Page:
- Business challenges posed by COVID-19 have compelled companies to weaken due diligence, increasing their exposure to financial crime and other third-party risks, according to Refinitiv.
- Companies have subjected only 44% of third-party relationships to due diligence checks this year compared with 49% in 2019, according to a Refinitiv survey of 2,920 managers in 30 countries.
- Lax vetting increases the risk that individuals or organizations will “slip through the net within often vast, global supply chains and perpetuate a range of crimes, including fraud, money laundering, theft, bribery and corruption, cybercrime and modern slavery,” Refinitiv said. The potential harm is “far-reaching, impacting organizations, individuals and societies in immeasurable ways.”
The pandemic plunged businesses into a downturn more sudden and severe than previous crises, with global output falling about three times more than during the 2007-2008 financial crisis, according to the International Monetary Fund.
The global economy shrank 3.1% last year and will probably grow 5.9% this year and 4.9% in 2022, the IMF said last month. World output in the medium term will probably slow to 3.3%.
“Rapid spread of Delta and the threat of new variants have increased uncertainty about how quickly the pandemic can be overcome,” the IMF said before the shock from the recent flare-up in the Omicron variant.
The coronavirus also confronts CFOs with a longer list of business risks, Refinitiv said. “The far-reaching consequences of COVID-19 have forever changed the risk landscape, and rising levels of third-party risk now demand urgent action.”
Sixty-five percent of respondents to the Refinitiv survey said the pandemic “forced them to take shortcuts with their know your customer (KYC) and due diligence checks,” Refinitiv said. “These shortcuts have directly contributed to rising levels of risk.”
A lack of reliable data and legal documentation hampers due diligence, according to 46% of the survey respondents.
An increasing focus on environmental, social and governance (ESG) best practices by investors, regulators and other stakeholders has also expanded the range of risks, Refinitiv said. Companies “need to adopt a more holistic approach to risk management — one that incorporates ESG considerations as a fundamental tenet of the risk mitigation process, rather than as a separate silo.”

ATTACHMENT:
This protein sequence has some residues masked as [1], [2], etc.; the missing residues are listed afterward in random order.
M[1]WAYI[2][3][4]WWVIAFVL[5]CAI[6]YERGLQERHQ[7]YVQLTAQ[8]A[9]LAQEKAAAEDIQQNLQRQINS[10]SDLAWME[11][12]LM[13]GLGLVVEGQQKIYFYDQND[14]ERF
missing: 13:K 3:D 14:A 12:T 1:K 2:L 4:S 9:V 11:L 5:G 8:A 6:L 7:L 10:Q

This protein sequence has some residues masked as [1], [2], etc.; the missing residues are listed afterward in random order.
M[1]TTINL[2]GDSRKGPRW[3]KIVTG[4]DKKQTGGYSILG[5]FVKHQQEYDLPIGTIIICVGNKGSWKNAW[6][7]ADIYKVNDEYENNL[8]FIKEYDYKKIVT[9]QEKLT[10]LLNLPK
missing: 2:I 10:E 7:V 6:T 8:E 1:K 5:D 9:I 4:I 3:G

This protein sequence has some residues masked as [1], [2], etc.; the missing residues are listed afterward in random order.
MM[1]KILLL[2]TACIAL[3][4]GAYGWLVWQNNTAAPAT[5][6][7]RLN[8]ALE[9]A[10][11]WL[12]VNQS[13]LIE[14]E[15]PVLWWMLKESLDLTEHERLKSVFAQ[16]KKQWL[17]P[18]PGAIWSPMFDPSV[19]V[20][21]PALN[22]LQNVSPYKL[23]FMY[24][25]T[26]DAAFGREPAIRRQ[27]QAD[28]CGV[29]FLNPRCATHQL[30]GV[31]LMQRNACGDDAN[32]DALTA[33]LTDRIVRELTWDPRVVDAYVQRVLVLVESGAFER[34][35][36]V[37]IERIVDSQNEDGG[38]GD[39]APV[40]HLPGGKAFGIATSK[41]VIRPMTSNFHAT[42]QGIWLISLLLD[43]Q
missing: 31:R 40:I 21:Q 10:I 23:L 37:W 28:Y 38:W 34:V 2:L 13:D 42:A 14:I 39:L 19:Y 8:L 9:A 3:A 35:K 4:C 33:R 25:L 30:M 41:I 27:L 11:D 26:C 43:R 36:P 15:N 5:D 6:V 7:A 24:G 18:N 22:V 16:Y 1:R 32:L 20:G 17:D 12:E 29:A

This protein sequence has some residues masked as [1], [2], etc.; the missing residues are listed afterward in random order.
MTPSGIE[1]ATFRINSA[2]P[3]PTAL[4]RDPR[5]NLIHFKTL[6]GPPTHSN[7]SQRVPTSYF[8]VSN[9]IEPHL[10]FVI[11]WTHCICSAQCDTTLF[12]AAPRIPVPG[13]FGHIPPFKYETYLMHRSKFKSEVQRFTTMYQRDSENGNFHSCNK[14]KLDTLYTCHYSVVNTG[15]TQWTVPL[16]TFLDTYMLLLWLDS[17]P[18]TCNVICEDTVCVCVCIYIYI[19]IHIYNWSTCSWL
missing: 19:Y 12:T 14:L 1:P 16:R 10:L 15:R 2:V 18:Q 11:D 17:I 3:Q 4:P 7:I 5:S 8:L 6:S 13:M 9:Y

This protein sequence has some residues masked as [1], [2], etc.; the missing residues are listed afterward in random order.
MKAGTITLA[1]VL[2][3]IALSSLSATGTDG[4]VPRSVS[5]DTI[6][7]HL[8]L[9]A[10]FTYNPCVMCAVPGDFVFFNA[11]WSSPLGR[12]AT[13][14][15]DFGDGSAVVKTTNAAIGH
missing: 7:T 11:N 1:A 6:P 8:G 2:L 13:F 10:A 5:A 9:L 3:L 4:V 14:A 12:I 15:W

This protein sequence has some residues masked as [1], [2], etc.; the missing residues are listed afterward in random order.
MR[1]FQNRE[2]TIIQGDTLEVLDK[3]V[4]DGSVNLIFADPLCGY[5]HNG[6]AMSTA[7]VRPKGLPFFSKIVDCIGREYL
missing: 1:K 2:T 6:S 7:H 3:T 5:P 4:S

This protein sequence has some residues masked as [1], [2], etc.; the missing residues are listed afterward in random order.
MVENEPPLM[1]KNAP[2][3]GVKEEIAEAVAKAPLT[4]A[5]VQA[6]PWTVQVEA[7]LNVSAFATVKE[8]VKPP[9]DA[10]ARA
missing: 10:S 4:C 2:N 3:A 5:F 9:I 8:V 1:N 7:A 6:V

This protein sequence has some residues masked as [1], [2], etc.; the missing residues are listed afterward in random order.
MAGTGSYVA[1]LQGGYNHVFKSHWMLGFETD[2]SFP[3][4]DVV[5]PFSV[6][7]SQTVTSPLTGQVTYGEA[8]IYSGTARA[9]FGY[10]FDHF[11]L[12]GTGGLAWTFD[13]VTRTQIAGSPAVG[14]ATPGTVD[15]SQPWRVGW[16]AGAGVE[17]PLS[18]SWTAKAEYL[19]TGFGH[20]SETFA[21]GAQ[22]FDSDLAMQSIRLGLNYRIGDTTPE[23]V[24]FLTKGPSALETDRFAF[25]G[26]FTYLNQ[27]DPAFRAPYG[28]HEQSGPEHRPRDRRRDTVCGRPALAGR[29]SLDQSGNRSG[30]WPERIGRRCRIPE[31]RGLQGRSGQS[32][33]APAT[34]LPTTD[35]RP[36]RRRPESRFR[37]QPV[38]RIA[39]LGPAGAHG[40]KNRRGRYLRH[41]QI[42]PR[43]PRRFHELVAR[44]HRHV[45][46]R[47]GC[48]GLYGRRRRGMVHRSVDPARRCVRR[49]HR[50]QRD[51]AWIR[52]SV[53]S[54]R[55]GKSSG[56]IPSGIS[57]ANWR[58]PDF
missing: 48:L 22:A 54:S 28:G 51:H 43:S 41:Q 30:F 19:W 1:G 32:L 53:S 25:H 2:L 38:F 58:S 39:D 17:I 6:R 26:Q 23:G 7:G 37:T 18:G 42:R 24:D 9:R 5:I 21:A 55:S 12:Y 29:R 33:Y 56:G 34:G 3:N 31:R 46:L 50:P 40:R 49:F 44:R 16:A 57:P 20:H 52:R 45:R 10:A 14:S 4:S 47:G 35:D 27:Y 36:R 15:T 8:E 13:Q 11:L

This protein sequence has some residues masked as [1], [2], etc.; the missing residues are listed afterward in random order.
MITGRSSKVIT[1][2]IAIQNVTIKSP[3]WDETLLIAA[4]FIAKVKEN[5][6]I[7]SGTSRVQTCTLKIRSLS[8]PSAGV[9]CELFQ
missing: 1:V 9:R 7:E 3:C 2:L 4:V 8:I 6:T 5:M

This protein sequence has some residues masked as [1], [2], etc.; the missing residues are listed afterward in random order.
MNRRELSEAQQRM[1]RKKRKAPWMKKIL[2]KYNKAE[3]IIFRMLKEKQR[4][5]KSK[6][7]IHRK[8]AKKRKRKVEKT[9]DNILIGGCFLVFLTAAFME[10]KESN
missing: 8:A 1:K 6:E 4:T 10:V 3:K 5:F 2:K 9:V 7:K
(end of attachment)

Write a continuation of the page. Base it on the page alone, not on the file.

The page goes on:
Sixty-six percent of survey respondents believe that stresses from the pandemic have increased the importance of ESG considerations for their companies, Refintiv said, noting “the sustained and profound impact of COVID-19 on attitudes to social responsibility.”
Many companies view ESG goals as separate from broad-based risk management, with sustainability “a ‘nice to have’ or a tick-box exercise to be completed in addition to their mainstream risk mitigation strategies,” Refinitiv said.
Yet companies that monitor ESG factors in their supply chains will more easily comply with new regulations aimed at stemming carbon emissions, eradicating human trafficking or curbing other threats to sustainability.
Companies will increasingly consider social factors when assessing their supply chains, adopting “frameworks that can evaluate how their suppliers rate in terms of critical issues like diversity and inclusion.”
Similarly, companies in coming years will need to focus more on the risk of any association with “green crime,” or the destruction of biodiversity through actions such as wildlife trade, waste dumping and illegal fishing and logging, Refinitiv said. Only 8% of survey respondents said their companies focus as much on green crime as they do on financial crime.
“There is increasing evidence that habitat loss, wildlife interaction and climate change will lead to greater risks of a pandemic in the future,” according to Che Sidanius, global head of financial crime and industry affairs at Refinitiv. “The unprecedented impact of COVID-19 has forced organizations to take stronger roles in combating climate change.”
Among the respondents to the March survey, 20% are C-suite executives, 39% are in senior management and 41% are in middle management, Refinitiv said.